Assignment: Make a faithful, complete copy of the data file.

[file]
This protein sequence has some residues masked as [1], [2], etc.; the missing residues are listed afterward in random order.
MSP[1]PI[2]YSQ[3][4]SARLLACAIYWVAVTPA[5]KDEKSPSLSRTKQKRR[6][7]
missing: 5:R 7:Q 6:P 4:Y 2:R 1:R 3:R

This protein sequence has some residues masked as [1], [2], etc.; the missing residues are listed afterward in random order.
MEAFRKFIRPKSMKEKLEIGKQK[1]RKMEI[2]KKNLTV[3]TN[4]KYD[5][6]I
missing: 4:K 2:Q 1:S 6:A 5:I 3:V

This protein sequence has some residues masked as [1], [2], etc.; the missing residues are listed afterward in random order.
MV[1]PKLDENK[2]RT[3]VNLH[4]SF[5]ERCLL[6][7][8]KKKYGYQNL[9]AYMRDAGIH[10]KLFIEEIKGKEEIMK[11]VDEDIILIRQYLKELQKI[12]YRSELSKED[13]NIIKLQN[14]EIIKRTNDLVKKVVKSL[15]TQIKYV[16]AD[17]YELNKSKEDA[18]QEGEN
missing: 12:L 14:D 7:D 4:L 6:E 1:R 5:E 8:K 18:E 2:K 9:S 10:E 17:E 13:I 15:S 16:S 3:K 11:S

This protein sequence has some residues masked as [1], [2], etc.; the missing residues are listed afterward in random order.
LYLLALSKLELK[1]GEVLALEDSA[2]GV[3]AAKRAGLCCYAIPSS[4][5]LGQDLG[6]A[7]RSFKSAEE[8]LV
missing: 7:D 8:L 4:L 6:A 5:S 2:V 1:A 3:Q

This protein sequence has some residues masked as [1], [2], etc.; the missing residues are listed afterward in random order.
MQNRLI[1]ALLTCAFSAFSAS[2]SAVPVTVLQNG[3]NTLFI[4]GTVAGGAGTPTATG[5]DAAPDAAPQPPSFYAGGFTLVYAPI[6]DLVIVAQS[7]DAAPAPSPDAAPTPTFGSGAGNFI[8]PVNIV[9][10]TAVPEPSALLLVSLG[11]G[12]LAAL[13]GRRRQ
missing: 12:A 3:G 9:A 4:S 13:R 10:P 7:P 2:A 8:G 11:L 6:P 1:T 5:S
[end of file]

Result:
This protein sequence has some residues masked as [1], [2], etc.; the missing residues are listed afterward in random order.
MSP[1]PI[2]YSQ[3][4]SARLLACAIYWVAVTPA[5]KDEKSPSLSRTKQKRR[6][7]
missing: 5:R 7:Q 6:P 4:Y 2:R 1:R 3:R

This protein sequence has some residues masked as [1], [2], etc.; the missing residues are listed afterward in random order.
MEAFRKFIRPKSMKEKLEIGKQK[1]RKMEI[2]KKNLTV[3]TN[4]KYD[5][6]I
missing: 4:K 2:Q 1:S 6:A 5:I 3:V

This protein sequence has some residues masked as [1], [2], etc.; the missing residues are listed afterward in random order.
MV[1]PKLDENK[2]RT[3]VNLH[4]SF[5]ERCLL[6][7][8]KKKYGYQNL[9]AYMRDAGIH[10]KLFIEEIKGKEEIMK[11]VDEDIILIRQYLKELQKI[12]YRSELSKED[13]NIIKLQN[14]EIIKRTNDLVKKVVKSL[15]TQIKYV[16]AD[17]YELNKSKEDA[18]QEGEN
missing: 12:L 14:D 7:D 4:L 6:E 1:R 5:E 8:K 18:E 2:K 9:S 10:E 17:E 13:I 15:S 16:S 3:K 11:S

This protein sequence has some residues masked as [1], [2], etc.; the missing residues are listed afterward in random order.
LYLLALSKLELK[1]GEVLALEDSA[2]GV[3]AAKRAGLCCYAIPSS[4][5]LGQDLG[6]A[7]RSFKSAEE[8]LV
missing: 7:D 8:L 4:L 6:A 5:S 2:V 1:A 3:Q

This protein sequence has some residues masked as [1], [2], etc.; the missing residues are listed afterward in random order.
MQNRLI[1]ALLTCAFSAFSAS[2]SAVPVTVLQNG[3]NTLFI[4]GTVAGGAGTPTATG[5]DAAPDAAPQPPSFYAGGFTLVYAPI[6]DLVIVAQS[7]DAAPAPSPDAAPTPTFGSGAGNFI[8]PVNIV[9][10]TAVPEPSALLLVSLG[11]G[12]LAAL[13]GRRRQ
missing: 12:A 3:G 9:A 4:S 13:R 10:P 7:P 2:A 8:G 11:L 6:P 1:T 5:S